We have previously demonstrated that, following acquisition of endocrine resistance, breast cancer cells display an altered growth rate together with increased aggressive behaviour in vitro. Since dysfunctional cell-cell adhesive interactions can promote an aggressive phenotype, we investigated the integrity of this protein complex in our breast cancer model of tamoxifen resistance. In culture, tamoxifen-resistant MCF7 (TamR) cells grew as loosely packed colonies with loss of cell-cell junctions and demonstrated altered morphology characteristic of cells undergoing epithelial-to-mesenchymal transition (EMT). Neutralising E-cadherin function promoted the invasion and inhibited the aggregation of endocrine-sensitive MCF7 cells, whilst having little effect on the behaviour of TamR cells. Additionally, TamR cells had increased levels of tyrosine-phosphorylated beta-catenin, whilst serine/threonine-phosphorylated beta-catenin was decreased. These cells also displayed loss of association between beta-catenin and E-cadherin, increased cytoplasmic and nuclear beta-catenin and elevated transcription of beta-catenin target genes known to be involved in tumour progression and EMT. Inhibition of EGFR kinase activity in TamR cells reduced beta-catenin tyrosine phosphorylation, increased beta-catenin-E-cadherin association and promoted cell-cell adhesion. In such treated cells, the association of beta-catenin with Lef-1 and the transcription of c-myc, cyclin-D1, CD44 and COX-2 were also reduced. These results suggest that homotypic adhesion in tamoxifen-resistant breast cancer cells is dysfunctional due to EGFR-driven modulation of the phosphorylation status of beta-catenin and may contribute to an enhanced aggressive phenotype and transition towards a mesenchymal phenotype in vitro.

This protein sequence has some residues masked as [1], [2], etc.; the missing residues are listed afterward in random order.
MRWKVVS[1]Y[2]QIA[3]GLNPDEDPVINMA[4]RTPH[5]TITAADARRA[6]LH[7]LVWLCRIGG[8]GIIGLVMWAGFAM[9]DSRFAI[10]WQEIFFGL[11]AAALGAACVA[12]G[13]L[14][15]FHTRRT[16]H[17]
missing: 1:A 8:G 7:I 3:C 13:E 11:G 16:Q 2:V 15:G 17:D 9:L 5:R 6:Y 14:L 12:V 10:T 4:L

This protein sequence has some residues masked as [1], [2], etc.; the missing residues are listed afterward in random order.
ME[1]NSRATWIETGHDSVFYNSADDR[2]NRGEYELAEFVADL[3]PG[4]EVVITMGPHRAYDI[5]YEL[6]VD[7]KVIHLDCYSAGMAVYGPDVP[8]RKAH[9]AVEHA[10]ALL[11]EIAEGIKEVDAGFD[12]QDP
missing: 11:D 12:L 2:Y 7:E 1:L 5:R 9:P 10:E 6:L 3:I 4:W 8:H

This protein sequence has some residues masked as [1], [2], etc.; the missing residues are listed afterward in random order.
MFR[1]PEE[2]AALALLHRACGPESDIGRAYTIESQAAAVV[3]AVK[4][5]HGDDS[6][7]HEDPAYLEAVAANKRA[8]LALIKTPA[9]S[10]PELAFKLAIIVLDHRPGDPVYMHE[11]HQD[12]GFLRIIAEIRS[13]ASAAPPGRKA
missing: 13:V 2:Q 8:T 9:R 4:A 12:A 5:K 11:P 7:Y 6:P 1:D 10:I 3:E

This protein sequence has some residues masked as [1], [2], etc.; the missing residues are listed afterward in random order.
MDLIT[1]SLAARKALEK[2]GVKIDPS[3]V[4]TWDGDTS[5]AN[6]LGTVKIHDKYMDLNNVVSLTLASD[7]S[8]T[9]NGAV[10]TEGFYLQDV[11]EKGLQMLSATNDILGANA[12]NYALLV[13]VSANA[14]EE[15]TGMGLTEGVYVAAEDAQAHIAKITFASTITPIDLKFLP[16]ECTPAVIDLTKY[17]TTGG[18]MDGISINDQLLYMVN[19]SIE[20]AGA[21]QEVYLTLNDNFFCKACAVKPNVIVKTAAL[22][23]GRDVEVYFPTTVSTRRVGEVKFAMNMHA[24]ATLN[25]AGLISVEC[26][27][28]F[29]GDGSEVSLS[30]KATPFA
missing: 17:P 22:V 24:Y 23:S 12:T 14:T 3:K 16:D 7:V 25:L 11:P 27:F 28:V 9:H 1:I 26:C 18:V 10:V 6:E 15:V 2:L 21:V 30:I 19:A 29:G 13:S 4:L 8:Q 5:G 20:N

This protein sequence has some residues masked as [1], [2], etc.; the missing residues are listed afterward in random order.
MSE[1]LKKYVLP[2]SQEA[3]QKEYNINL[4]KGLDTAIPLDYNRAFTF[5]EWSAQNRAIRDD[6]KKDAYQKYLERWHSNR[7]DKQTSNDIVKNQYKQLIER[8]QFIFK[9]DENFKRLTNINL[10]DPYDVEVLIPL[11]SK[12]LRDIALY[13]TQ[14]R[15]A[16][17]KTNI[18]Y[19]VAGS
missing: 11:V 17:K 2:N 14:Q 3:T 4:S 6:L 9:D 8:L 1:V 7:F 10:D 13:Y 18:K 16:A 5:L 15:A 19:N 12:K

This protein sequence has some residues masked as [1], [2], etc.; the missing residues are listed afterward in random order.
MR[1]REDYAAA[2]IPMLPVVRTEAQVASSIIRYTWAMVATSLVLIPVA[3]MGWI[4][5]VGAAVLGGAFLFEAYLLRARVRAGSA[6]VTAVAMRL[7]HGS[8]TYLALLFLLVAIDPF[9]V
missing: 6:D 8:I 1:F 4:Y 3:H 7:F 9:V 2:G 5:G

Copyright 2005 Wiley-Liss, Inc.